Menu Close

IOPConnect

Log in to personalise your experience and connect with IOP.


Policy and funding

IOP launches ‘Blueprint’ project to create a thriving research and development system

30 March 2022

Online event kickstarts major new investigation into the future of physics and the economic impact of our science.


The Institute of Physics (IOP) today launched an investigation and national consultation to identify the opportunities and challenges around investment in physics research and development (R&D) in the UK and to make recommendations for change to government.

Called “Physics: investing in our future”, the project will deliver a blueprint for R&D in physics in the UK by autumn 2022 with the project as a whole running for three years.

The project started with an online conference of key stakeholders this morning and will also include a community-wide consultation aimed at finding the best ways to create opportunities and reduce barriers to undertaking physics R&D in areas ranging from tax policy to infrastructure spending and boosting skills.

The ‘Blueprint’ will identify ways to secure the UK’s place at the forefront of discovery science and seek to lower the barriers to commercial exploitation of scientific breakthroughs.

It will draw on the IOP’s over 100 years of expertise as the UK’s learned society and professional body for physics, and the unique role its 21,000 members play today in linking academic research and industry.

And it will build on the research the IOP has published recently on the strength of physics-based businesses, industries and skills within the UK economy, and the challenges faced.

During the project the IOP will consult with its members, experts and partners in a process overseen by a steering group of leaders in research and innovation. 

This work is driven by a belief that failing to invest in R&D risks the leadership in vital industrial sectors – and the resulting economic benefits – becoming embedded in the US, China, Japan and other nations. The IOP believes this could result in a lost opportunity to create a prosperous and sustainable society.

Smiling female scientists in lab coats carrying out physics-based research

Commenting on the launch of the Blueprint project, the IOP’s director of policy and public affairs, Tony McBride, said: “This is an exciting and important project for the IOP and we hope it will help to unlock the resources needed to unleash a new wave of physics discovery and innovation to benefit people in every part of the country.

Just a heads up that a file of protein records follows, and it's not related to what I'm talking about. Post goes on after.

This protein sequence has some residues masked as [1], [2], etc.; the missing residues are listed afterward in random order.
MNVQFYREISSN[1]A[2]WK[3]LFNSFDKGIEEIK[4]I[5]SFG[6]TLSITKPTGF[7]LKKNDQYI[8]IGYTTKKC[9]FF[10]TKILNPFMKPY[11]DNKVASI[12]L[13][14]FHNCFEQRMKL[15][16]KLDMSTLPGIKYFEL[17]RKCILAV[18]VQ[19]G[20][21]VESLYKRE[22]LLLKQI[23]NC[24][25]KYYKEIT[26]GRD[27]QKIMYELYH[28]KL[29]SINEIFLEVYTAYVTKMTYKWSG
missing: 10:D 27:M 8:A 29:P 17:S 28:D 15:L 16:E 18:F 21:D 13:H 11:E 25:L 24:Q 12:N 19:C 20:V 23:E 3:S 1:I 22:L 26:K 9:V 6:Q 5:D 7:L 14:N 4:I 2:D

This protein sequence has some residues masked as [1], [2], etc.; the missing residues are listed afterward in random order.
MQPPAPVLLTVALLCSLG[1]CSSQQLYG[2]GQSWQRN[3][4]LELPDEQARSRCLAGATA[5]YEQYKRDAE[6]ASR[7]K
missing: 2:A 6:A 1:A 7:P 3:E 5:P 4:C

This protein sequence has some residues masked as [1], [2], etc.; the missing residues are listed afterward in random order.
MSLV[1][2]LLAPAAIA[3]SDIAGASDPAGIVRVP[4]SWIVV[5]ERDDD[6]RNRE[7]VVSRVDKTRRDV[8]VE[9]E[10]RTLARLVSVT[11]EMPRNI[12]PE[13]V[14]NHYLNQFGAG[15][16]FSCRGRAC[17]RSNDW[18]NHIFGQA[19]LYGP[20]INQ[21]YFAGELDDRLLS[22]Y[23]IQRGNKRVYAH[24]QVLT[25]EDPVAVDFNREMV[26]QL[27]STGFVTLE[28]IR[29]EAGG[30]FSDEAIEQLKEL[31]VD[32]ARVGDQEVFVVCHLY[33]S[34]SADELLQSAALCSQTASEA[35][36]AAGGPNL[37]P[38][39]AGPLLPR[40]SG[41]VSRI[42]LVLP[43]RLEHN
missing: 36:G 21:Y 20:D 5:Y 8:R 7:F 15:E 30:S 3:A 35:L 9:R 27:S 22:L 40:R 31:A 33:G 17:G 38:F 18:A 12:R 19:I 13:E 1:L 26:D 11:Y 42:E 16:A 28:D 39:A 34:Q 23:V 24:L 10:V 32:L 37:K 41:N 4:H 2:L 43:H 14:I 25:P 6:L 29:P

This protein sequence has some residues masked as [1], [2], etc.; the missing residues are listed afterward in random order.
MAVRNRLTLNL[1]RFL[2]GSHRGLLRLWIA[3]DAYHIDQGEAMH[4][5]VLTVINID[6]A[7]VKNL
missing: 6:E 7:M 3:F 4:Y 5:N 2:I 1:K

“Physics research, innovation, knowledge and skills offer an opportunity to chart a sustainable route to a green recovery with the benefits of a more prosperous society and productive economy available to all.

“As other nations increase their investment in R&D, the UK stands at a crossroads. In one direction lie scientific and industrial leadership, new technologies, well-paid jobs and a new, green economy. In the other lie scientific stagnation and economic decline.

“Our Blueprint will provide evidence-based analysis, recommendations and case studies that will help to strengthen the R&D system, and secure a leading role for the UK in discovery science and developing new technologies and sectors, with the opportunity to harness the substantial economic benefits such leadership offers.

“We believe we must invest in physics or risk relegation from the economic premier league – our Blueprint will be a plan to prevent that from happening.”

The Blueprint will first highlight the beneficial outcomes a thriving physics R&D system can deliver in terms of global leadership in science and innovation, economic growth, improved living standards and the transition to a green economy and more sustainable society.

It will then focus on four pillars with evidence-gathering sessions considering the following topics:

  • People and skills: including education and training, equity, diversity and inclusion (EDI), and immigration
  • Infrastructure: including equipment, facilities and research infrastructure, and international collaboration
  • Scientific discovery: including publicly funded physics research (discovery and applied), and horizon-scanning capability for emerging opportunities
  • Businesses: including funding (domestic and international), R&D tax credits, intellectual property (IP) frameworks, and access to knowledge base